- Sikeston singer moves on with 'The Voice' (10/16/17)
- Past Rowdy the Redhawk mascot's identity revealed (10/15/17)
- College algebra to be removed from Southeast required curriculum (10/10/17)1
- Cancer will 'change your life, but it doesn't have to rule it' (10/8/17)
- Police chief, council: Cape Girardeau faces growing gun violence (10/17/17)4
- Developer asks court to OK tax district board for improvements near Hobby Lobby (10/17/17)4
- Bills addressing equal child custody to be filed, legislators say (10/13/17)
- Cape Christian School burglarized (10/18/17)
- The last person to be laid to rest at Old Lorimier Cemetery: Mary Russell Fox (10/17/17)2
- Load shift kills Jackson trucker (10/17/17)
Missourians in Congress join in economic debate
WASHINGTON -- A month after partisan bickering blocked measures aimed at stimulating the economy, Missourians in Congress greeted the president's State of the Union address Tuesday with renewed resolve to beat back the recession.
Several Missourians highlighted Bush's support for small business tax cuts.
Rep. Jo Ann Emerson, a Republican, said the White House proposals geared at small businesses are the best breaks in the stimulus package. "Small businesses are actually the businesses that are creating jobs at the moment," the southeast Missouri lawmaker said.
The Senate added such a break to economic stimulus legislation, approving an amendment by Republican Sen. Kit Bond to boost what small firms can deduct from their tax returns for buying new equipment.
"We've got to get jobs to get out of this hole," Bond said. "That's the way you create jobs. Seventy-five to 90 percent of all new jobs are going to come from small business, and this expensing will go a long way to help them."
Freshman Republican Rep. Sam Graves mentioned decal factory in Unionville in his northwest Missouri district.
"They're thinking about purchasing new equipment. If they can get some changes in depreciation and expensing, that's the kind of thing they're looking to use as a catalyst to start expansion, which will add more jobs," Graves said.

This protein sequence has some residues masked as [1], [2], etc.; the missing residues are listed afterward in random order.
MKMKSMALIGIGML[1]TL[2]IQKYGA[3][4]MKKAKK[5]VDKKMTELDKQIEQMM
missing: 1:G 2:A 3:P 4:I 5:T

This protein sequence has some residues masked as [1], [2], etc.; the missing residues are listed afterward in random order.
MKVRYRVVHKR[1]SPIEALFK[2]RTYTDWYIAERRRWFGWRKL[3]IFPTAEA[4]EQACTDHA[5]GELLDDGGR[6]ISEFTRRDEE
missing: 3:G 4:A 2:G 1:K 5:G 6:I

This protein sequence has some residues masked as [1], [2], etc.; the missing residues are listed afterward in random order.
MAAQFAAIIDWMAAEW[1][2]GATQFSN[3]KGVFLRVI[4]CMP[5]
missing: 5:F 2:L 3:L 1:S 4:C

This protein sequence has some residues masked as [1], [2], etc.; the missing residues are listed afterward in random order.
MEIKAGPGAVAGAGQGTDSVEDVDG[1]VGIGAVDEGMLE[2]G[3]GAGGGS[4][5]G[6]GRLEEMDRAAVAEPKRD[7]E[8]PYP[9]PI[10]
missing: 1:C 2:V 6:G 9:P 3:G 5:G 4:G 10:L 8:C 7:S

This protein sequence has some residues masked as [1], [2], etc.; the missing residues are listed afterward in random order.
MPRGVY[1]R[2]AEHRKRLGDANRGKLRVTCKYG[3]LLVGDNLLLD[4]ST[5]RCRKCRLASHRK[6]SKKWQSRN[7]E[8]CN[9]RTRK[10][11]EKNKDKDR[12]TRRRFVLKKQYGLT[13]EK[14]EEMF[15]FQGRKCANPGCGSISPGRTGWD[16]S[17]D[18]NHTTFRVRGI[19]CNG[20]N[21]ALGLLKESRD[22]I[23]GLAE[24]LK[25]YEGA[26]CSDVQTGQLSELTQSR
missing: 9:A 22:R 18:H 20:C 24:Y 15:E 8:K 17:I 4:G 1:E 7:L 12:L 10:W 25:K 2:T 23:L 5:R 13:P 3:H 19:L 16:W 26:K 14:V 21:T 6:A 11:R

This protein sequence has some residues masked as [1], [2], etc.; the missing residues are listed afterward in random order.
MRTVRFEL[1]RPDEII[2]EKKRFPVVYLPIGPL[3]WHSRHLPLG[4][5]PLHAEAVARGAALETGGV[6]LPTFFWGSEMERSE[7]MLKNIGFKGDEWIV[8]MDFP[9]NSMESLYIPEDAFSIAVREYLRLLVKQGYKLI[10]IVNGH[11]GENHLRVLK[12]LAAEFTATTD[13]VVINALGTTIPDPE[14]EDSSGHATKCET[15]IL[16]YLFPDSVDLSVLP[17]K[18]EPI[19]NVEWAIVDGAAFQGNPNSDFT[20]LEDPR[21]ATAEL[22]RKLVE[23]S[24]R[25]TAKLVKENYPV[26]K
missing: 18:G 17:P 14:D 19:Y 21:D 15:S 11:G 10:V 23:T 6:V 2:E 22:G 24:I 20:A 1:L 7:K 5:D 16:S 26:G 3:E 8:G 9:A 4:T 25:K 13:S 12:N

More tax breaks
Republicans are seeking to add even more tax breaks to the Senate measure, which would extend unemployment benefits by 13 weeks and give out a new round of rebate checks to lower-income people. But while they control the House, Democrats control the Senate, where stimulus legislation has faltered.
Rep. Dick Gephardt, the St. Louis lawmaker who leads House Democrats, said "there has been no daylight between" the political parties in the war on terrorism, and he called for the same cooperation when it comes to the economy. He is seeking to gather Democratic and Republican leaders for a White House summit on the economy and jobs.
"I refuse to accept that while we stand shoulder-to-shoulder on the war, we should stand toe-to-toe on the economy," Gephardt said in delivering the Democratic response to Bush's address. "We need to find a way to respect each other, and trust each other, and work together to solve the long-term challenges America faces. I'm ready to roll up my sleeves and go to work."
One reason for the disagreement is that the federal budget has been pinched by recession and by the first round of Bush's tax cuts. That is why Democrats are blaming the Republican president for the first bout of deficit spending in four years.
Republican Rep. Roy Blunt, a member of House leadership who is close to the president, acknowledged that "some parts of the budget will be tight."
"But tonight the President asked us to tighten our belts a little bit, and he laid out a plan for returning us to budget surpluses sooner, rather than later," Blunt said.
Another St. Louis lawmaker, Republican Rep. Todd Akin, said the most important effort to spark the economy has already passed: President Bush's 10-year, $1.35 trillion tax cut package, which became law last summer.
"That is exactly what you have to do in the case of a downturn of the economy," Akin said. "Ronald Reagan did that 20 years ago when we were in a much worse recession."
Now the tax cuts need to become permanent, he said. Because of arcane budget rules, the tax breaks will end after 10 years, on New Year's Eve, 2010.
Akin also predicted the economy would bounce back in the next year, saying that unemployment typically is the final indicator of a recession.